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Modi Calls for Action as Deadly Heatwave Threatens Economy

More than two dozen people have died in India from exposure to extreme heat since late March, as temperatures surged past 40 degrees Celsius


A labourer drinks water on a hot day at a grain market in Chandigarh. Photo: Reuters

 

India’s prime minister has urged states and territories to prepare heat action plans, as south Asia swelters under extreme temperatures that pose a threat to the country’s economic growth.

India recorded its warmest March in over a century, with the maximum temperature across the country reaching 33.1 degrees Celsius, nearly 1.86 degrees above normal, according to the India Meteorological Department.

“The ongoing heatwave and related power shortages in India pose a downside risk to growth,” Adam Howes, assistant economist at Capital Economics, said.

“The ongoing heatwave is also prompting a surge in electricity demand that power companies are struggling to meet.”

In a meeting with officials on Thursday, Indian leader Narendra Modi told authorities to take measures to avoid deaths due to heat and fire incidents, according to a statement issued by his office.

“He stressed that in view of the rising temperatures, regular hospital fire safety audits need to be done,” the statement said.

Exposure to Extreme Heat

More than two dozen people have died in India from exposure to extreme heat since late March, as temperatures in many parts of the north, west and the east surged past 40 degrees Celsius.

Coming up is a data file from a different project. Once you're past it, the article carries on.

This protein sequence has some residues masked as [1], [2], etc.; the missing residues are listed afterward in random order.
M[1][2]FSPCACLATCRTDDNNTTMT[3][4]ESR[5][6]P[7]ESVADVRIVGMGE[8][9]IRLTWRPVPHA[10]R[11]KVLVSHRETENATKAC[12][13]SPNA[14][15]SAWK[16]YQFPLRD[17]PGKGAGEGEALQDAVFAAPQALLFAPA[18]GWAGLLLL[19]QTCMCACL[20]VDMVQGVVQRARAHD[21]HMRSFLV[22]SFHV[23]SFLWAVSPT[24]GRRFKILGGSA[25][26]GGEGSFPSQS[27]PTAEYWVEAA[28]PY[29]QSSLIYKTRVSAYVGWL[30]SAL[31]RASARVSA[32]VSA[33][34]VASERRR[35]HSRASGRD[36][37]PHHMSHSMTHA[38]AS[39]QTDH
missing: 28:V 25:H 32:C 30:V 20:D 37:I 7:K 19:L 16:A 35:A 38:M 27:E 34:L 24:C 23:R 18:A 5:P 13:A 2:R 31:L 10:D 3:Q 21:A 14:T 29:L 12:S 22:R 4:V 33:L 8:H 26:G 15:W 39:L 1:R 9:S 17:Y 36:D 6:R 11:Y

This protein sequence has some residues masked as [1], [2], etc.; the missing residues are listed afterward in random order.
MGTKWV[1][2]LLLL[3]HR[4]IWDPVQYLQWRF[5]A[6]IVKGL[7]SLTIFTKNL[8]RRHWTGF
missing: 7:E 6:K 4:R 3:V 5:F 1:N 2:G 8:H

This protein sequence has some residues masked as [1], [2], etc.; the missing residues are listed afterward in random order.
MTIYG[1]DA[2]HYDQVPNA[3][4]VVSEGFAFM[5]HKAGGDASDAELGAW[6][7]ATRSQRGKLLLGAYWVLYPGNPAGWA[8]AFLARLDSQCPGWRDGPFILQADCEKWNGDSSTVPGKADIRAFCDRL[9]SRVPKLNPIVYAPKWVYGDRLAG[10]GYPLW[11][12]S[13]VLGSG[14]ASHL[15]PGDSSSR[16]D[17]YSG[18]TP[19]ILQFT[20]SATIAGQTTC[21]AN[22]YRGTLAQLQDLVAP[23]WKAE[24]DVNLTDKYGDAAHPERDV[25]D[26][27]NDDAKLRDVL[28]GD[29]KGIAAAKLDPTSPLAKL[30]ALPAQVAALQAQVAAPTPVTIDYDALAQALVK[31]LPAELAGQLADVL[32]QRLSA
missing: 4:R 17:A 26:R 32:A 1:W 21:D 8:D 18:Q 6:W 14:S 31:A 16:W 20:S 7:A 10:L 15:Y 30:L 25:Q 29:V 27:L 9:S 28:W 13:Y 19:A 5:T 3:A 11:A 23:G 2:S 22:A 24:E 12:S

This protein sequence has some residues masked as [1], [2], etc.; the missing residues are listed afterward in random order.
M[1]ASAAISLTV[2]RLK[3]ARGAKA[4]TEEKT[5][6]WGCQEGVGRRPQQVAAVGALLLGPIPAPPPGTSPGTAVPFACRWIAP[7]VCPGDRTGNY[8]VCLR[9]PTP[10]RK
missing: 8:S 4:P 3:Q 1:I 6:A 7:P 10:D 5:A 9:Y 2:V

Apart from the human toll, analysts have warned of spreading economic risks from the heatwave.

“There are concerns about lower wheat production in India due to the heatwave in March,” said Vivek Maheshwari, equity analyst at Jefferies.

Scientists have linked the early onset of an intense summer to climate change, and say more than a billion people in India and neighbouring Pakistan were in some way vulnerable to the extreme heat.

With monsoon rains likely to arrive within weeks, Modi also told authorities to create “Flood Preparedness Plans” and make arrangements for monitoring the quality of drinking water.

 

Reuters, with additional editing by George Russell

 

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George Russell

George Russell is a freelance writer and editor based in Hong Kong who has lived in Asia since 1996. His work has been published in the Financial Times, The Wall Street Journal, Bloomberg, New York Post, Variety, Forbes and the South China Morning Post.

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